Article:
noun, plural truths [troothz, trooths] /truðz, truθs/.
Origin of truth
SYNONYMS FOR truth
Related formstruth·less, adjectivetruth·less·ness, nounmis·truth, nounnon·truth, noun
Definition for truth (2 of 2)
Examples from the Web for truth
Taraji manages to bring an equal measure of truth to the mother in her character.‘Empire’ Review: Hip-Hop Musical Chairs with an Insane Soap Opera Twist|Judnick Mayard|January 8, 2015|DAILY BEAST
The media tend to frame situations like this as aberrations, but in this case, quite the opposite is the truth.
And I need to ask why their truth makes me so defensive, as if my truth is the only truth.
I need to resist my urge to talk them into my truth, just so I can feel more comfortable and secure.
And besides, as a nation, we hold this truth to be self-evident: resolutions are made to be broken.
The truth is, that we need both the discipline of harness and the abundant nourishment of the free pasture.The Intellectual Life|=Philip Gilbert Hamerton
The truth is I haven't got it in me—the capacity to succeed.The Fortune Hunter|Louis Joseph Vance
I reached out my hand to learn the truth, and touched a cold hand hanging limply over the threshold.A Virginia Scout|Hugh Pendexter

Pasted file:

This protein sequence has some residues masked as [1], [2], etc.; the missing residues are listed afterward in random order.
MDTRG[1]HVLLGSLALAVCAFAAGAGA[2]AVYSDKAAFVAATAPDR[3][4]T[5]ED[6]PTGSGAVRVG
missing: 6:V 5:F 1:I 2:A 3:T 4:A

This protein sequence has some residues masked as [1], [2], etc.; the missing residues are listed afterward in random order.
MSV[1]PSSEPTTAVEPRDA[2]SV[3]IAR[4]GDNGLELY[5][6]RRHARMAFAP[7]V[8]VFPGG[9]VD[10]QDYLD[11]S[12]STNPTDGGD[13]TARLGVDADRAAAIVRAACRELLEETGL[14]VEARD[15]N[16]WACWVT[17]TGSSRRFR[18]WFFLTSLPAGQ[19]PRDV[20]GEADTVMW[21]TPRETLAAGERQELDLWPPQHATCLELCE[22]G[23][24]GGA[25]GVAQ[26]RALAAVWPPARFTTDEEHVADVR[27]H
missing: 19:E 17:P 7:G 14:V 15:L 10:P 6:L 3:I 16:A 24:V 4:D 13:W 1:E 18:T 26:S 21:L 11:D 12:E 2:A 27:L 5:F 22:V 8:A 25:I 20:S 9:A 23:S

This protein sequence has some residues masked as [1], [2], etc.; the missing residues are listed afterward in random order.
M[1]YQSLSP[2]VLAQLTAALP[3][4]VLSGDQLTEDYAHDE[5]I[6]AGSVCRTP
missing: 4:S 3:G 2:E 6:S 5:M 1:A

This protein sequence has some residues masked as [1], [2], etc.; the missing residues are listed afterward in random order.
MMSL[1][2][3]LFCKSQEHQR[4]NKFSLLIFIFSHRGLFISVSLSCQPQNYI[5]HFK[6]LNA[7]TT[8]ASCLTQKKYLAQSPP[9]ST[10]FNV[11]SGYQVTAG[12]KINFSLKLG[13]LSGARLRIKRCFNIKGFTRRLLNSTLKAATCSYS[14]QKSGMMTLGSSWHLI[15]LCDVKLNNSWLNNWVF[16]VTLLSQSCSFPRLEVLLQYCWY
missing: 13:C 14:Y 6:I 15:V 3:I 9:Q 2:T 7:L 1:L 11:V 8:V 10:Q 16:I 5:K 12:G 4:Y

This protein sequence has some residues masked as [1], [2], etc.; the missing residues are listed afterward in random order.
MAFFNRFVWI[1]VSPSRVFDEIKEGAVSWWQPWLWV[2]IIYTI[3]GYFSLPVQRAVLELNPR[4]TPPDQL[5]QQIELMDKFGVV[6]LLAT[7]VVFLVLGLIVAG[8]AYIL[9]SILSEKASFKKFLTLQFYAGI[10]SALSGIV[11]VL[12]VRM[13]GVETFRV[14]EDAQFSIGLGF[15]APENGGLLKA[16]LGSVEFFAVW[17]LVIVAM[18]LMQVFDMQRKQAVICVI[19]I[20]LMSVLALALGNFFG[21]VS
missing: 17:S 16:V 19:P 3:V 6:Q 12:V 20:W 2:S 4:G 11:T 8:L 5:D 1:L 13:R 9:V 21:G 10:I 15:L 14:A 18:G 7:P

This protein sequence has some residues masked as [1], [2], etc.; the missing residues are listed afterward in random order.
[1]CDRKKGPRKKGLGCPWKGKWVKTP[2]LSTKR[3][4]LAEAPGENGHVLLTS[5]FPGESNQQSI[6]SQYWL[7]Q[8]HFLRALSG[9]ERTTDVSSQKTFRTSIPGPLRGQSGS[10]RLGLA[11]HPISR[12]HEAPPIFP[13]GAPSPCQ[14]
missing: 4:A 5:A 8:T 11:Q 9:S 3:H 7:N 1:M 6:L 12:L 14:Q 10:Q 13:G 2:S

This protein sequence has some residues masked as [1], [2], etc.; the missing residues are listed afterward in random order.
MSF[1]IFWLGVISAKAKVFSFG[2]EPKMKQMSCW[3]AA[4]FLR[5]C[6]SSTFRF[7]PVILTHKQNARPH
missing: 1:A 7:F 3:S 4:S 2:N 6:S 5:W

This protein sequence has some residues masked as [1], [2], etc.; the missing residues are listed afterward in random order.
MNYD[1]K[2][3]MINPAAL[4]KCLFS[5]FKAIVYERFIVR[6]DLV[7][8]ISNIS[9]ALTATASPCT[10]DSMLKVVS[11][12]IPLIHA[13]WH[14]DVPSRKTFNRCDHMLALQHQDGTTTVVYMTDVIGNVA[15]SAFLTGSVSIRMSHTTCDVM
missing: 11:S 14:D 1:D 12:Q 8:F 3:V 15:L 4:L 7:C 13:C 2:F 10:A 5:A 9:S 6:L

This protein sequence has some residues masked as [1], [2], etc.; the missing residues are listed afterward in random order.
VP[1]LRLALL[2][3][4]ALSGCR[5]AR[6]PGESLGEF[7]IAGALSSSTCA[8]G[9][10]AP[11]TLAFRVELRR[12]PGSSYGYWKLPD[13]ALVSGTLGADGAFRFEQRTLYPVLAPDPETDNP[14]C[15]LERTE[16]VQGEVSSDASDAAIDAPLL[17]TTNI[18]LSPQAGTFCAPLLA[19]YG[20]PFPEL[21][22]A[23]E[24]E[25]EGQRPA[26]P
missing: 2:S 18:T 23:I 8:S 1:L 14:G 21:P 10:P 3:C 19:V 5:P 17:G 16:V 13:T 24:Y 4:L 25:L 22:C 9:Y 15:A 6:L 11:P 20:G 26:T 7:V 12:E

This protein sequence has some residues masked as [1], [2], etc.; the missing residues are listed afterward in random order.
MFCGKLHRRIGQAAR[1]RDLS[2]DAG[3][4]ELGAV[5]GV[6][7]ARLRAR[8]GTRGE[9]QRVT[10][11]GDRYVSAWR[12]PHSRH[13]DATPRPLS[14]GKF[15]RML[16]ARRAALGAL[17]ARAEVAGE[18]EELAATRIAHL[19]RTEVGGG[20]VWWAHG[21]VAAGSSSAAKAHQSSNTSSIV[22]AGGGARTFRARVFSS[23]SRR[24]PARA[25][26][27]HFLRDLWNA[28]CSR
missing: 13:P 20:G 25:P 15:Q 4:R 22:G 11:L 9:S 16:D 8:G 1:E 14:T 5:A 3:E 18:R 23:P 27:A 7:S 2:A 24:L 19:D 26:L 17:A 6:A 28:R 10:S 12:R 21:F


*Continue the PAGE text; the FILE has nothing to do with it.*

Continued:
We know in truth very little about her, but that little is quite unlike what we know about any one else.Mysticism in English Literature|Caroline F. E. Spurgeon
Nothing but the truth has dictated these reminiscences, from which I have undoubtedly omitted many things of similar importance.The Memoirs of Count Carlo Gozzi; Volume the first|Count Carlo Gozzi
British Dictionary definitions for truth
Related formsRelated adjectives: veritable, veracious
Derived Formstruthless, adjective
Word Origin for truth
Idioms and Phrases with truth
In addition to the idioms beginning with truth
- truth is stranger than fiction
- truth will out
- gospel truth
- home truth
- moment of truth
- naked truth
- unvarnished truth